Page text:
W3C home > Mailing lists > Public > public-ws-chor@w3.org > December 2003

Re: Why workflow is NOT just a Pi-process

From: Assaf Arkin <arkin@intalio.com>
Date: Fri, 05 Dec 2003 16:00:07 -0800
Message-ID: <3FD11C07.4090209@intalio.com>
To: jcreddy@bpmlabs.com
Cc: edwink@collaxa.com, public-ws-chor@w3.org

JC Reddy wrote:

>Edwin,
>
>Broadly speaking, that's a good description of the gap between the two camps
>(Workflow and BPM). I would like to see the goals and features of both merge
>into one standard to enable fast development and composition of applications
>that lie within and span across the organizations.
>
>IMO, a BPM standard should be more than a web-services orchestration and
>choreography standard - it also needs to incorporate  business semantics.
>This is especially true if we intend BPM standards and standard-based BPM
>products to subsume the current workflow systems.
>
>  
>
IMO the BPM space should consist of a stack of specifications, each 
targeting a well defined problem, In much the same way we approach the 
WS space. Rather than doing everything inside WSDL or SOAP, we have 
specialized specifications that deal with specific issues, like 
security, reliable messaging, addressing, coordination, policies, 
portals, management, etc. Similarly, we need to look at the BPM space as 
a space allowing for the existence of multiple specifications, and at 
specifications like BPEL/BPML as specialized specifications in this 
space. They are important, but they are part of a larger picture. Trying 
to solve all problems in one specification, in my opinion, leads to less 
capable specifications. Building a stack allows you target specific 
problems with the best possible tool, and combine all these tools into a 
powerful toolbox.

Assaf


>JC Reddy
>
>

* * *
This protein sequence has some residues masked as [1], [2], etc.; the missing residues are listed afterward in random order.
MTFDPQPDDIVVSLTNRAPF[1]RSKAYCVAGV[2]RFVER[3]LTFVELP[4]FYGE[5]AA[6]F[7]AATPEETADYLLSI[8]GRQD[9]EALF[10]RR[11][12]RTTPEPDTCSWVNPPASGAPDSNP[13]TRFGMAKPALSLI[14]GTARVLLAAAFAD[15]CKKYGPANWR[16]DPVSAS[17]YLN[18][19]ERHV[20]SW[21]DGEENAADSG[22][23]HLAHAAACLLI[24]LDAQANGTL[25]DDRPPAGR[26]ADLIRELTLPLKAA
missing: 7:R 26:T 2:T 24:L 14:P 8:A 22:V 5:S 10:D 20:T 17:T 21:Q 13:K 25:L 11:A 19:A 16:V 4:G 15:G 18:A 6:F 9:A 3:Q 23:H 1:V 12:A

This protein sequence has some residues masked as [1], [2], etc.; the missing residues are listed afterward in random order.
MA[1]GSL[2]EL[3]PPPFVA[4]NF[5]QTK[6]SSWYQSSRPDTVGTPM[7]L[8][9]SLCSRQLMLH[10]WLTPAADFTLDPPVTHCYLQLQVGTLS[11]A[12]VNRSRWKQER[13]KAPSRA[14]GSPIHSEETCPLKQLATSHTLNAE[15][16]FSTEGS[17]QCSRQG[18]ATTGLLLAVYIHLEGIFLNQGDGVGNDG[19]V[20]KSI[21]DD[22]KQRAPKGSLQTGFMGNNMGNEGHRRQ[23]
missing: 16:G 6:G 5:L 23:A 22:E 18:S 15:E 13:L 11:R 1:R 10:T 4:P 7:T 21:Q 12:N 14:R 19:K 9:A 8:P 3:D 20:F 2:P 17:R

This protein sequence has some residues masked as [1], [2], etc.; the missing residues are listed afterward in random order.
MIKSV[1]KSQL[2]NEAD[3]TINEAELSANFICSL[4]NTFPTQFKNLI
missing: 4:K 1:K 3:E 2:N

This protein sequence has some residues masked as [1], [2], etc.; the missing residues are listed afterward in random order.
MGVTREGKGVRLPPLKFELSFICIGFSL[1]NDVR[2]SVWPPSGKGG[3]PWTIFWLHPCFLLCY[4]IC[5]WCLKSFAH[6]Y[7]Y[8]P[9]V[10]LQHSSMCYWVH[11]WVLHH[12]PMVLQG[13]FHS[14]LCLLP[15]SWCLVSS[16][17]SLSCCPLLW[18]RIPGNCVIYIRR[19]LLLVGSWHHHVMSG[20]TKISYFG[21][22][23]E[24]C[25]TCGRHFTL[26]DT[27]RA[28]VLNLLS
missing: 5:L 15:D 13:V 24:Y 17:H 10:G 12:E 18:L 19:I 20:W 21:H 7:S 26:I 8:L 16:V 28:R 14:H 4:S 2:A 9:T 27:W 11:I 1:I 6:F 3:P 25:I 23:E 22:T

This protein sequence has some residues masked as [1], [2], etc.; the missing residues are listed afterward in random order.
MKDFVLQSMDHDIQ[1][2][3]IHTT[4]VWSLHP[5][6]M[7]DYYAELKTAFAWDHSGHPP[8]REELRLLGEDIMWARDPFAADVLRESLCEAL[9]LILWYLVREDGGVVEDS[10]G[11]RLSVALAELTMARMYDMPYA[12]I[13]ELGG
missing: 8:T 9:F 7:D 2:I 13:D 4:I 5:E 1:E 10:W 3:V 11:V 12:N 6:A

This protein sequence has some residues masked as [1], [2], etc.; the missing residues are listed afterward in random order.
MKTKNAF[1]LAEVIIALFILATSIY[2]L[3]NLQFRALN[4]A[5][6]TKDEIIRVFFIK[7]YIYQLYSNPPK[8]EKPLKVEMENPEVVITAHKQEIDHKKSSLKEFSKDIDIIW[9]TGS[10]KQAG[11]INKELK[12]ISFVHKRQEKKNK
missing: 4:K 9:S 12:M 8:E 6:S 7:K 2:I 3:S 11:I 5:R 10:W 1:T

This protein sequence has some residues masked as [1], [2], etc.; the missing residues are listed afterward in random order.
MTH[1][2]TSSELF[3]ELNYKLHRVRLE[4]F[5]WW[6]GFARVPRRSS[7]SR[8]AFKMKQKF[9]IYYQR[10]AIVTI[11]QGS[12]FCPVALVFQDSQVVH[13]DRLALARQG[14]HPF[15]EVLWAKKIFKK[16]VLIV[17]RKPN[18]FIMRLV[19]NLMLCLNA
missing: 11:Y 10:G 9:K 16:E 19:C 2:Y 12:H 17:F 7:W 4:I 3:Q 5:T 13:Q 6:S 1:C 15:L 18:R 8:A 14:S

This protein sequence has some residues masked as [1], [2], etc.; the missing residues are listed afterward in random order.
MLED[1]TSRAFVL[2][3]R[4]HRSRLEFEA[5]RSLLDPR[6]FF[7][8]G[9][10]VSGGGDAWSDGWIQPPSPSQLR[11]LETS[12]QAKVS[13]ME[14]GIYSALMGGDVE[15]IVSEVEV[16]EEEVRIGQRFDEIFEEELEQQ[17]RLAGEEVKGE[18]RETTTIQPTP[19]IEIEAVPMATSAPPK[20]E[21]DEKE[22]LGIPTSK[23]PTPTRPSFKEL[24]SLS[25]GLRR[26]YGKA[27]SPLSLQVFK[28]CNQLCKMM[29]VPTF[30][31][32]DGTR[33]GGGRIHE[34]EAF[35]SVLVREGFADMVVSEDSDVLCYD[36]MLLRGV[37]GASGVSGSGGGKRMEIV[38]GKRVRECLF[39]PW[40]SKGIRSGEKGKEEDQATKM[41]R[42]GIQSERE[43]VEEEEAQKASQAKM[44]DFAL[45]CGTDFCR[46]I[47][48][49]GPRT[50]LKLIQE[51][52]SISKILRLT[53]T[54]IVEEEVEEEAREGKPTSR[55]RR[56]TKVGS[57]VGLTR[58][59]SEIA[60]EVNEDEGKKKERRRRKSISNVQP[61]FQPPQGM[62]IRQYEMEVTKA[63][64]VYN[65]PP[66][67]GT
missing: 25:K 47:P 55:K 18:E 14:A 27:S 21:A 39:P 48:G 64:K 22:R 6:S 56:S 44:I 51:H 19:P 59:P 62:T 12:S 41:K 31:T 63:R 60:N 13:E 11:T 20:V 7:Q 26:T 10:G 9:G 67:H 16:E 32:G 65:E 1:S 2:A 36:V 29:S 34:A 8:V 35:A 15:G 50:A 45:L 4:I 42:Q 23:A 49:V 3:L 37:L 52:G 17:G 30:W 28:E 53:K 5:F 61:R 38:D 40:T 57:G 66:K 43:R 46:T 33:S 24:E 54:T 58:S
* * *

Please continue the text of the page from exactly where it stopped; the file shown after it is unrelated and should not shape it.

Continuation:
>-----Original Message-----
>From: Edwin Khodabakchian [mailto:edwink@collaxa.com]
>Sent: Friday, December 05, 2003 9:19 AM
>To: jcreddy@bpmlabs.com; public-ws-chor@w3.org
>Subject: RE: Why workflow is NOT just a Pi-process
>
>
>JC,
>
>Sorry for intruding but I really like your terminology. I think that the gap
>between the 2 camps is that:
>
>- BPEL/BPML is not as rich model wise as the proprietary workflow languages
>  (the model does not include user, access control, form, data validation,
>   Organizational model, security, etc...).
>
>- But BPEL/BPML offer a richer support for XML, a richer set of
>  orchestration primitives, a more transparent interaction model and
>  therefore a better composition model (star, peer-to-peer, ring, etc...).
>
>The end result is that vendors will adopt BPEL/BPML as a foundation and
>complement it with additional models to deliver a full solution of
>developers and customers (Workflow, ERP, XYZ).
>
>The key benefit of that approach is that given that the foundation in terms
>data and interaction models is consistent across vertical solutions provided
>by multiple vendors, the composition across those verticals is greatly
>enhanced. This translates in enterprises being able to finally *easily*
>customize business processes both within a solution as well as across
>solutions.
>
>Finally, for us to actually deliver on this promise, we not only need
>BPEL/BPML, WSDL, invocation frameworks such as WSIF and JSR 208 but also a
>richer language for describing the interface of one process and mapping 2 or
>more of such interfaces into peer-to-peer collaborations. This is all the
>more important in the case of collaborations being designed across the
>boundaries of organizations: without ws-cdl, business process integration
>will stop at the boundary of an organization and enterprise will not be able
>to leverage the richness of BPM across the internet.
>
>Edwin
>
>-----Original Message-----
>From: public-ws-chor-request@w3.org [mailto:public-ws-chor-request@w3.org]
>On Behalf Of JC Reddy
>Sent: Friday, December 05, 2003 6:57 AM
>To: public-ws-chor@w3.org
>Subject: Re: Why workflow is NOT just a Pi-process
>
>
>
>
>  
>
>>I can confirm this. The Intalio implementation of BPML/BPEL is quite
>>    
>>
>stunning in this respect.
>  
>
>>In fact, in many project models I have seen at CSC, many of the swimlanes
>>    
>>
>are users or imaginary
>  
>
>>white space processes. Change mgt processes are a great example.
>>    
>>
>
>Yes, you can do it, i.e., model users as processes. However, the "user"
>notion is not explcit, and hence applications  will need to build the
>semantics (in creating worklists, mapping to access control systems, and
>such). Different vendors may support this in their own ways, but it is not
>in the model.
>
>JC Reddy
>
>
>
>
>  
>
Received on Friday, 5 December 2003 19:04:42 UTC

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